Have you ever wondered how soap works while washing your hands? What is going on chemically when it removes all that dirt, grease, and blood? Whoopsiedoodle, did I just say blood? Shhh…
The germs which have accumulated on our hands are usually found in dirt or grease, which are held together by oils. As you may know, oil and water don’t mix. Have you ever seen the different layers it creates when you try to mix them? Water can dissolve most substances, but because oil molecules are attracted to each other more than water molecules, and the water molecules are much smaller, it takes a stronger intermolecular force to break their hydrogen bonds to accommodate the oil molecules. Soap acts as a middleman, attaching to both the water and oils.
When we mix soap with water, the sodium atom dissociates (or separates) completely from the soap molecule, leaving its one available electron with the oxygen atom, which becomes negatively charged. The positively charged sodium ion is attracted to the slightly negatively charged oxygen portion of the water molecule. This attraction is called an ion-dipole interaction, because the sodium ion is attached to one of the poles (opposites) of the water molecule. As the soap dissolves, hydrogen bonds form due to the attraction between the slightly positively charged hydrogen atoms in the water molecules and the negatively charged oxygen (Stengler, A.E., n.d.).
When the soap attaches a molecule of grease to a water molecule through weak London dispersion forces, a micelle – or ball-like structure of the non-polar tails of the molecules clumped in the center – is formed for every particle of grease carried away by the rinse water. The negatively charged oxygen ion of the micelle’s soap molecules attach to the positively charged hydrogen atoms of the water molecules using hydrogen bonds. The surface tension of the water is reduced, and the micelle containing the grease (which is now attached to the water) goes down the drain (Stengler, A. E., n.d.).
You may now be wondering what intermolecular forces are. You know that they are involved in the attraction of molecules in soap, dirt, and water, and in simple mundane tasks such as washing our hands. But did you know that they are at play all around us in our everyday lives? Check out this cool video from Crash Course Chemistry, which you guys may recognize already. (I recommend watching the video 1.25 times faster by going to settings in the bottom right of the video and changing the speed.)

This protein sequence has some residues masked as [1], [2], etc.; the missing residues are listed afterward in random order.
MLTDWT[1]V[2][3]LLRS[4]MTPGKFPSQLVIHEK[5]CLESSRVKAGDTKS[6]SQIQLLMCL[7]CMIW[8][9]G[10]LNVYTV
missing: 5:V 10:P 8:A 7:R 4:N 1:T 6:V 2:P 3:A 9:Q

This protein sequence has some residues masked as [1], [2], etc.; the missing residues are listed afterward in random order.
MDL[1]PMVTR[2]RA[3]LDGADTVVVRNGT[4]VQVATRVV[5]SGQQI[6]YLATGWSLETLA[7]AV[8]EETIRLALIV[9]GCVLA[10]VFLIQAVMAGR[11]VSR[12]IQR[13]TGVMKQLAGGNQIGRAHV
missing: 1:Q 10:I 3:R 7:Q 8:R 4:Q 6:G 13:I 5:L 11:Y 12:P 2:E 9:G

As we learned from the video, intermolecular forces are forces of attraction or repulsion which act between neighboring particles (atoms, molecules, or ions). They vary in strength and contain:
- London dispersion forces/non-polar covalent-which are the weakest
- Dipole-dipole bonds/covalent (nonmetals sharing electrons)-the strongest force of these being hydrogen bonds
- Ionic bonds-metal and nonmetal (strongest)
Depending on the strength of the attraction, they will affect various physical properties such as melting point, boiling point, vapor pressure, evaporation, viscosity (measure of liquid flow resistance), surface tension, and solubility (ability to dissolve) ( Ophardt, C. E. 2003). Of these 4 primary intermolecular forces, I’m only going to be talking about the first 3.
London Dispersion Forces
These forces are typically found in noble gases (Helium, Neon) and nonpolar molecules (carbon dioxide, oil) between regions of high and low electron density, so the greater the amount of electrons clustered together, the greater the strength of the attraction.
When two molecules come close together, their variations in charge can create a situation where one end of a molecule might be slightly negative and the other end could be slightly positive, resulting in a slight attraction of the two molecules (“Intermolecular forces”, n.d.).
London dispersion is considered the weakest force because it is a temporary attractive force that results when the electrons in two adjacent atoms occupy positions that make the atoms form temporary dipoles, or molecules with opposite concentration of charges (“London Dispersion Forces”, n.d.).
A dipole, or separation of charges, has a stronger attraction than a dispersion force, but it is stronger when more electrons or a larger dipole are present, resulting in permanent dispersion as they attract or repel opposite charges in the polar molecules. This means that the molecule has electrical poles- one end has a partial positive charge and the other has a partial negative charge. In the Crash Course video, it compares Sherlock Holmes and his sidekick Watson, who have two seemingly different personalities but collaborate to solve mysteries.
Hydrogen bonds are the strongest force of dipole-dipole forces between hydrogen and elements with strong electronegativity (such as nitrogen, oxygen or fluorine) in polar molecules.
*Electronegativity measures the tendency of an atom to attract a bonding pair of electrons (Clark, J., 2013) and the trend can be found using the trend on the periodic table- increasing across a row from left to right and increasing through a column or group from bottom to top.